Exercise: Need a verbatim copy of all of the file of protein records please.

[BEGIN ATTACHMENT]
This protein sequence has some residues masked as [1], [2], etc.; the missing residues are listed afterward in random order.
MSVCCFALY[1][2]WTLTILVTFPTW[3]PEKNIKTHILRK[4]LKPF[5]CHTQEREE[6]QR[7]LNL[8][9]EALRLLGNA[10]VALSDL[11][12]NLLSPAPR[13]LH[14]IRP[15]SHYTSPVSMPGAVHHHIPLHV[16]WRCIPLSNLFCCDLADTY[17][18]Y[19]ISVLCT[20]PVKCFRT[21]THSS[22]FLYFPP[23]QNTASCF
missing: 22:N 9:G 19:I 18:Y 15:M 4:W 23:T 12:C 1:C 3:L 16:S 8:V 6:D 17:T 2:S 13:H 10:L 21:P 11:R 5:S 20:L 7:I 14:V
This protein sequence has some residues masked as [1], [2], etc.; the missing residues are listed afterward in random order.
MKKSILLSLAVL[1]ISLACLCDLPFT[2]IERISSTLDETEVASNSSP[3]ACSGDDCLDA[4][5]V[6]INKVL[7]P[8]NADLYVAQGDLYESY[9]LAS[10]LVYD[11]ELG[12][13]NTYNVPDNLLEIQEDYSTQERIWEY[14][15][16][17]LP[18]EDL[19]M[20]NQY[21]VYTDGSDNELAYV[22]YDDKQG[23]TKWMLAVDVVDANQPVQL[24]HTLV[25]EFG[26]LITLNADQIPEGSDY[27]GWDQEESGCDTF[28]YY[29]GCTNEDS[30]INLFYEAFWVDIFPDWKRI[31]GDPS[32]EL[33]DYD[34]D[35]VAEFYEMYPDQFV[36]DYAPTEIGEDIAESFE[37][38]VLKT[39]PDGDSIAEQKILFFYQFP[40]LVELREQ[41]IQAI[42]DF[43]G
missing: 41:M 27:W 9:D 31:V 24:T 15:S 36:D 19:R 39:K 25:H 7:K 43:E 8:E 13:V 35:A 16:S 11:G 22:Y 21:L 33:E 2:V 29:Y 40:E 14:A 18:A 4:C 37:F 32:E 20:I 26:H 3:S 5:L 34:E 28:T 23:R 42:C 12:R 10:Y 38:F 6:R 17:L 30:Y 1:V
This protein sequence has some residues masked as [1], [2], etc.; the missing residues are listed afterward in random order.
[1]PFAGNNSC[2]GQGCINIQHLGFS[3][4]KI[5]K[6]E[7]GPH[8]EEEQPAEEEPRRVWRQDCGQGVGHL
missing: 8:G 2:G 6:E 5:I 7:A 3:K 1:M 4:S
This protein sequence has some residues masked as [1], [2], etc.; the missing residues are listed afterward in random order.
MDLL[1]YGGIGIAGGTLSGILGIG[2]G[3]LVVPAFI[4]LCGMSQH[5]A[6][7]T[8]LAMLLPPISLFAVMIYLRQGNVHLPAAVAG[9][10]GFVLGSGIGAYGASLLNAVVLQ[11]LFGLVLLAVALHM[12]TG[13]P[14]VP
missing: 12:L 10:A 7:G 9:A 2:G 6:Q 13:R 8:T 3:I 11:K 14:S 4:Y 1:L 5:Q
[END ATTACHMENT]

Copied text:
This protein sequence has some residues masked as [1], [2], etc.; the missing residues are listed afterward in random order.
MSVCCFALY[1][2]WTLTILVTFPTW[3]PEKNIKTHILRK[4]LKPF[5]CHTQEREE[6]QR[7]LNL[8][9]EALRLLGNA[10]VALSDL[11][12]NLLSPAPR[13]LH[14]IRP[15]SHYTSPVSMPGAVHHHIPLHV[16]WRCIPLSNLFCCDLADTY[17][18]Y[19]ISVLCT[20]PVKCFRT[21]THSS[22]FLYFPP[23]QNTASCF
missing: 22:N 9:G 19:I 18:Y 15:M 4:W 23:T 12:C 1:C 3:L 16:S 8:V 6:D 17:T 2:S 13:H 10:L 21:P 11:R 5:S 20:L 7:I 14:V
This protein sequence has some residues masked as [1], [2], etc.; the missing residues are listed afterward in random order.
MKKSILLSLAVL[1]ISLACLCDLPFT[2]IERISSTLDETEVASNSSP[3]ACSGDDCLDA[4][5]V[6]INKVL[7]P[8]NADLYVAQGDLYESY[9]LAS[10]LVYD[11]ELG[12][13]NTYNVPDNLLEIQEDYSTQERIWEY[14][15][16][17]LP[18]EDL[19]M[20]NQY[21]VYTDGSDNELAYV[22]YDDKQG[23]TKWMLAVDVVDANQPVQL[24]HTLV[25]EFG[26]LITLNADQIPEGSDY[27]GWDQEESGCDTF[28]YY[29]GCTNEDS[30]INLFYEAFWVDIFPDWKRI[31]GDPS[32]EL[33]DYD[34]D[35]VAEFYEMYPDQFV[36]DYAPTEIGEDIAESFE[37][38]VLKT[39]PDGDSIAEQKILFFYQFP[40]LVELREQ[41]IQAI[42]DF[43]G
missing: 41:M 27:W 9:D 31:V 24:T 15:S 36:D 19:R 39:K 25:H 7:K 43:E 8:E 13:V 35:A 16:S 11:G 22:Y 21:L 33:E 2:V 29:Y 40:E 14:A 18:A 4:C 37:F 32:E 20:I 26:H 3:S 5:L 34:E 28:T 23:R 42:C 12:R 10:Y 38:F 6:R 17:L 30:Y 1:V
This protein sequence has some residues masked as [1], [2], etc.; the missing residues are listed afterward in random order.
[1]PFAGNNSC[2]GQGCINIQHLGFS[3][4]KI[5]K[6]E[7]GPH[8]EEEQPAEEEPRRVWRQDCGQGVGHL
missing: 8:G 2:G 6:E 5:I 7:A 3:K 1:M 4:S
This protein sequence has some residues masked as [1], [2], etc.; the missing residues are listed afterward in random order.
MDLL[1]YGGIGIAGGTLSGILGIG[2]G[3]LVVPAFI[4]LCGMSQH[5]A[6][7]T[8]LAMLLPPISLFAVMIYLRQGNVHLPAAVAG[9][10]GFVLGSGIGAYGASLLNAVVLQ[11]LFGLVLLAVALHM[12]TG[13]P[14]VP
missing: 12:L 10:A 7:G 9:A 2:G 6:Q 13:R 8:T 3:I 11:K 14:S 4:Y 1:L 5:Q